Yes, the development of a positive cultural and racial identity is crucial, but here as everywhere, teenagers are teenagers, perpetually fluctuating between being astoundingly mature and hilariously goofy, and between being cute and provocative. Here, though, these teens carry stories about the burdens of school failure and learning challenges, poverty, chaotic family interaction, and severe trauma. Behaviorally, what is striking are the many students who can’t sit in class long for attentional and emotional reasons, find new ways to test and defy rules, and have very little confidence in their academic abilities. Many have responded unsuccessfully to a variety of psychiatric medications.
Training about how to identify and intervene with substance-using teens, including the use of motivational interviewing skills, are not now but should be essential components of staff development.
As far as the professional staff, I noticed that those on the front line ranged from having high school to college degrees, consistently wavered between being proactive or reactive, and in one day, could be creatively engaging, or frustrated and worn down. The same applied to teachers and therapists, who, despite job challenges, were remarkably blessed with extraordinary patience and dedicated to helping students progress. And the principal was the “coolest one in the room,” holding the school together, a model for positive, thoughtful, non-reactive, problem-solving behavior.
But I also noticed three major challenges, challenges that beset almost every program for which I have worked, observed or consulted:
First, in every case where drugs and alcohol are being used, healthy psychological, emotional and cognitive growth gets thrown off track and the safety of the program is placed at risk by unpredictable, disruptive, and occasionally violent behavior.
Second, training about how to identify and intervene with substance-using teens, including the use of motivational interviewing skills, are not now, but should be essential components of staff development.
Third, interventions are only as effective as the clarity and consistency of the administrative process of supervision. Formal training of effective interventions has its place in staff development, but these skills need to be reinforced with “at the moment” oversight when, for example, a student loses control, and always followed up with a debriefing. How to formalize these processes will be the subject of a future blog post.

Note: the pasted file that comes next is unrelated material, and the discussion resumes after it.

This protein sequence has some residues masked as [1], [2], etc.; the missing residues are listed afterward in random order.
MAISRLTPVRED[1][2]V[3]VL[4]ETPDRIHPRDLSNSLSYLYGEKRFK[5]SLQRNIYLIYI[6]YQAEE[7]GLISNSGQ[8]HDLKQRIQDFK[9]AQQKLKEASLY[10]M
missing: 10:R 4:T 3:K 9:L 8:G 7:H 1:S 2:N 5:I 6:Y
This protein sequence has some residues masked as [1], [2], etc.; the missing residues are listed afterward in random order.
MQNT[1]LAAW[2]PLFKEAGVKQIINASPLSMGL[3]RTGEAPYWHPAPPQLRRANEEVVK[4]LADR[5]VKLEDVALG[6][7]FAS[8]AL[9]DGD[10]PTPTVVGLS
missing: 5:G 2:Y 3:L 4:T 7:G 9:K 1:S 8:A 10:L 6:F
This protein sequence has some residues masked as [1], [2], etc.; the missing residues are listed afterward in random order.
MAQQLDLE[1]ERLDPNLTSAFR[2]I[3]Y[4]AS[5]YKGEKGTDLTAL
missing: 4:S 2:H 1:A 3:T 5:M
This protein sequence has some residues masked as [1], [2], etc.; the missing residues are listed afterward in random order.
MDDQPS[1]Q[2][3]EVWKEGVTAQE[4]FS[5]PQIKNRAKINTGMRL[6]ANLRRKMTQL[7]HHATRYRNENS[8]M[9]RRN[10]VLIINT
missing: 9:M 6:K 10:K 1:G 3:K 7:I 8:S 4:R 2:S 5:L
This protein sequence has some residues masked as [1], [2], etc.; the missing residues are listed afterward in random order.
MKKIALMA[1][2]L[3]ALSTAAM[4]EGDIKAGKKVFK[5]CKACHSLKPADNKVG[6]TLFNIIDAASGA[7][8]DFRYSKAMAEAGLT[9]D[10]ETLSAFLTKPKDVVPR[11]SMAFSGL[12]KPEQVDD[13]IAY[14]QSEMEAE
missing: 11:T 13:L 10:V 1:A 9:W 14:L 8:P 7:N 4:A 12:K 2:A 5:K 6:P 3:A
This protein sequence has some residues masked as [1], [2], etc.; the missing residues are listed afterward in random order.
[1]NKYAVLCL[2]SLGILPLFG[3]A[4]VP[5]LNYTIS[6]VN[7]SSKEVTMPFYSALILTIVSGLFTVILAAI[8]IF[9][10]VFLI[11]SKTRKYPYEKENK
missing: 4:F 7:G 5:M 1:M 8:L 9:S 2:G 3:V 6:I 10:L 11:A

But back to my first day at school. I was the newcomer, the new kid in town, and my first job was to get to know students and staff, to forge positive alliances, and to understand their goals, aspirations, and priorities.
QIWYWAs (Questions I Wish You Would Ask)
Sorry, only one question today.
Q: Don’t you get impatient wanting to make the obvious changes that are needed in a school?
A: Who doesn’t? But a school is a complicated system with multiple and competing priorities. As a physician with lots of credentials, I still don’t need or want ultimate power. And I shouldn’t. I don’t have the gifts to be an administrator; being accessible and helpful is enough. And I’m most interested in helping create sustainable, predictable, and effective policies and procedures for helping kids. These initiatives should be valued by staff and students as indispensable and designed to outlast changes in administration and leadership.
Peter R. Cohen is a board certified child and adolescent psychiatrist with additional certification in addiction medicine. For the past 34 years, he has worked in hospitals, residential programs, and outpatient clinics. Between 2004 and 2012, he served as the medical director at the county and state level, focusing on policy and quality assurance for behavioral health programs. Now semi-retired, Dr. Cohen works part-time at a therapeutic high school in suburban Maryland.
Want to submit a question to Dr. Cohen? It may be answered in future blog posts! Email Jessica Williams at jessica at ireta dot org. If you submit a question, you will remain anonymous on our blog.